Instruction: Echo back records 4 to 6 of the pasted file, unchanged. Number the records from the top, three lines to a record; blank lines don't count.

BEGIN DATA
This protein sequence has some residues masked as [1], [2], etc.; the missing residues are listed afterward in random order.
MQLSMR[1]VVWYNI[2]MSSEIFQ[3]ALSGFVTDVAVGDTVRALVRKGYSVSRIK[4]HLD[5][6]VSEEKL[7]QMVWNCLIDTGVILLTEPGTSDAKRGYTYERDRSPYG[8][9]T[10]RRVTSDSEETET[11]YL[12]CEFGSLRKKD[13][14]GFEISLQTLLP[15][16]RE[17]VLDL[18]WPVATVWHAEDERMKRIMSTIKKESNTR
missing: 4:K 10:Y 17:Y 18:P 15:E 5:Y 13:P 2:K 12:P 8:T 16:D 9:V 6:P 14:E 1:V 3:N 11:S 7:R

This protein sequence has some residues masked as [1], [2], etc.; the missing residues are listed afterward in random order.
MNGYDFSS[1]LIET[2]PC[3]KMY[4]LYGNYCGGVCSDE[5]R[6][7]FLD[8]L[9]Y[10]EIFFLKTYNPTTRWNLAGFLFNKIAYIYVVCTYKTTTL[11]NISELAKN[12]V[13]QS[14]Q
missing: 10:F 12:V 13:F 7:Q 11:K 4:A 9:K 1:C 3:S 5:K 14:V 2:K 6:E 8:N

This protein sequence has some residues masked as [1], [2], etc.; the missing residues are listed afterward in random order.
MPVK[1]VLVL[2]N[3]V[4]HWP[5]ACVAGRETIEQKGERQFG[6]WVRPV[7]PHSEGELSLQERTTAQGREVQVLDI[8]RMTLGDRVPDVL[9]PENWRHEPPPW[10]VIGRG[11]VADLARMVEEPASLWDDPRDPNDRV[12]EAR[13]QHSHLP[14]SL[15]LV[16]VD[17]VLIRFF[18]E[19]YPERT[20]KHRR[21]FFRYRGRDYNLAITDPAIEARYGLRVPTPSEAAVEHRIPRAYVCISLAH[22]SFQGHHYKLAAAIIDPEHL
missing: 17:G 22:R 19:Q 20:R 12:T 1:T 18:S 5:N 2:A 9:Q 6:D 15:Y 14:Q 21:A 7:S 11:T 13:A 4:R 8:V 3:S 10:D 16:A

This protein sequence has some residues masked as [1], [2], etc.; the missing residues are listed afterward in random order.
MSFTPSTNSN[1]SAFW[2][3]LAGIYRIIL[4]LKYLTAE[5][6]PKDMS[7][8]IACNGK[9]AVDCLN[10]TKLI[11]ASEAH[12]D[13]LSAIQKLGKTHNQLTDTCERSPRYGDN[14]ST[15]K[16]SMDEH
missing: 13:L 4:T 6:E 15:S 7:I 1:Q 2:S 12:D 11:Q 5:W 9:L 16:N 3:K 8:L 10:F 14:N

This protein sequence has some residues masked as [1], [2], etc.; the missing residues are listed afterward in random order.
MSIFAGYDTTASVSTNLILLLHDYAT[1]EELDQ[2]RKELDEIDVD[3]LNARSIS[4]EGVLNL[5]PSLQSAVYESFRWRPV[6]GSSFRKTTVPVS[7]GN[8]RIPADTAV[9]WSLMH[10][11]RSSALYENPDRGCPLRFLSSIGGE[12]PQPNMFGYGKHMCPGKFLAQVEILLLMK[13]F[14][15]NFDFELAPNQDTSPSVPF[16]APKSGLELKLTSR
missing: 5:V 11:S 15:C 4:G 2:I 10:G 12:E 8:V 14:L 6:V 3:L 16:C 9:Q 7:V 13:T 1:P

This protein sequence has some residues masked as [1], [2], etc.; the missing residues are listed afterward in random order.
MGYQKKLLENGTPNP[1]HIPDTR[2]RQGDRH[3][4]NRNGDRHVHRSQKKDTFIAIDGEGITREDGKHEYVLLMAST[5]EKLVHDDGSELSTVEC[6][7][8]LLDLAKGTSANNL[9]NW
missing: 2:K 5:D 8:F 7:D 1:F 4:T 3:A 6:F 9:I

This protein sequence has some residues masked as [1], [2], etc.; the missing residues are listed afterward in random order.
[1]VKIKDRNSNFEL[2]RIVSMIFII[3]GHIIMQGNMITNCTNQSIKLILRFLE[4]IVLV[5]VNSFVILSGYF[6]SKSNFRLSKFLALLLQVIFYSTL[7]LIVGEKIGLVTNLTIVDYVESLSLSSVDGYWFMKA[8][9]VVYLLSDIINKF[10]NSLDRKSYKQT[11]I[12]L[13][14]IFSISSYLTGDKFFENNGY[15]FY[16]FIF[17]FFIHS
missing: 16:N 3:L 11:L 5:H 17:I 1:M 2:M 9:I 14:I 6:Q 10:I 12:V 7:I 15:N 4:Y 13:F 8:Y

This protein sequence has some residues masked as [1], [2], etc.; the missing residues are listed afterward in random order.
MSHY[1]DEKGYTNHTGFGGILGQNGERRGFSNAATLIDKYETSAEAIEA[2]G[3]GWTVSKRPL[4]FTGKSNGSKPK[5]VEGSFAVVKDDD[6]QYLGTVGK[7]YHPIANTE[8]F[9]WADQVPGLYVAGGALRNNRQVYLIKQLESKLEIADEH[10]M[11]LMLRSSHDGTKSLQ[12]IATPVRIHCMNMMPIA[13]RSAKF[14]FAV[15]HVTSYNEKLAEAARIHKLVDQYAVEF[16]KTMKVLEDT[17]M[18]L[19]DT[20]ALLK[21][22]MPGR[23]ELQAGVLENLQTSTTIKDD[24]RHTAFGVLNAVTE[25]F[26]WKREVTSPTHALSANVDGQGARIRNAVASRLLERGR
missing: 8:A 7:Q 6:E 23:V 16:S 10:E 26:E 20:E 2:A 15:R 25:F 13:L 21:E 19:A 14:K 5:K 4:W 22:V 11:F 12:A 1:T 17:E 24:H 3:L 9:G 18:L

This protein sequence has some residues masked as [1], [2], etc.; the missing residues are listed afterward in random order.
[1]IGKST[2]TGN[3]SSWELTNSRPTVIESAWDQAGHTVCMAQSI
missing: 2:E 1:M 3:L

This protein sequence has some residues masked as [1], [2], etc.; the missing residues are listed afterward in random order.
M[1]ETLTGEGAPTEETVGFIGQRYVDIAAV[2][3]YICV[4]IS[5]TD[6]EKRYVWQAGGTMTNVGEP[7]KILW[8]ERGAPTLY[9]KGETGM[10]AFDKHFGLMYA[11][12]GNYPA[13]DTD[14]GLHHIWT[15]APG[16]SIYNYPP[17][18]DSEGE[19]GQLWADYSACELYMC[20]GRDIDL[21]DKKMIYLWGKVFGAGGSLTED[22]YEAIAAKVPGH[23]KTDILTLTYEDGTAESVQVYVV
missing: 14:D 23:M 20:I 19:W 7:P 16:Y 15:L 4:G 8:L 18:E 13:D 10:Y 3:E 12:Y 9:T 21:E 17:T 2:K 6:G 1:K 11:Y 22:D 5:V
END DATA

This protein sequence has some residues masked as [1], [2], etc.; the missing residues are listed afterward in random order.
MSFTPSTNSN[1]SAFW[2][3]LAGIYRIIL[4]LKYLTAE[5][6]PKDMS[7][8]IACNGK[9]AVDCLN[10]TKLI[11]ASEAH[12]D[13]LSAIQKLGKTHNQLTDTCERSPRYGDN[14]ST[15]K[16]SMDEH
missing: 13:L 4:T 6:E 15:S 7:I 1:Q 2:S 12:D 11:Q 5:W 9:L 16:N 3:K 8:L 10:F 14:N

This protein sequence has some residues masked as [1], [2], etc.; the missing residues are listed afterward in random order.
MSIFAGYDTTASVSTNLILLLHDYAT[1]EELDQ[2]RKELDEIDVD[3]LNARSIS[4]EGVLNL[5]PSLQSAVYESFRWRPV[6]GSSFRKTTVPVS[7]GN[8]RIPADTAV[9]WSLMH[10][11]RSSALYENPDRGCPLRFLSSIGGE[12]PQPNMFGYGKHMCPGKFLAQVEILLLMK[13]F[14][15]NFDFELAPNQDTSPSVPF[16]APKSGLELKLTSR
missing: 5:V 11:S 15:C 4:G 2:I 10:G 12:E 8:V 14:L 6:V 3:L 16:C 9:Q 7:V 13:T 1:P

This protein sequence has some residues masked as [1], [2], etc.; the missing residues are listed afterward in random order.
MGYQKKLLENGTPNP[1]HIPDTR[2]RQGDRH[3][4]NRNGDRHVHRSQKKDTFIAIDGEGITREDGKHEYVLLMAST[5]EKLVHDDGSELSTVEC[6][7][8]LLDLAKGTSANNL[9]NW
missing: 2:K 5:D 8:F 7:D 1:F 4:T 3:A 6:F 9:I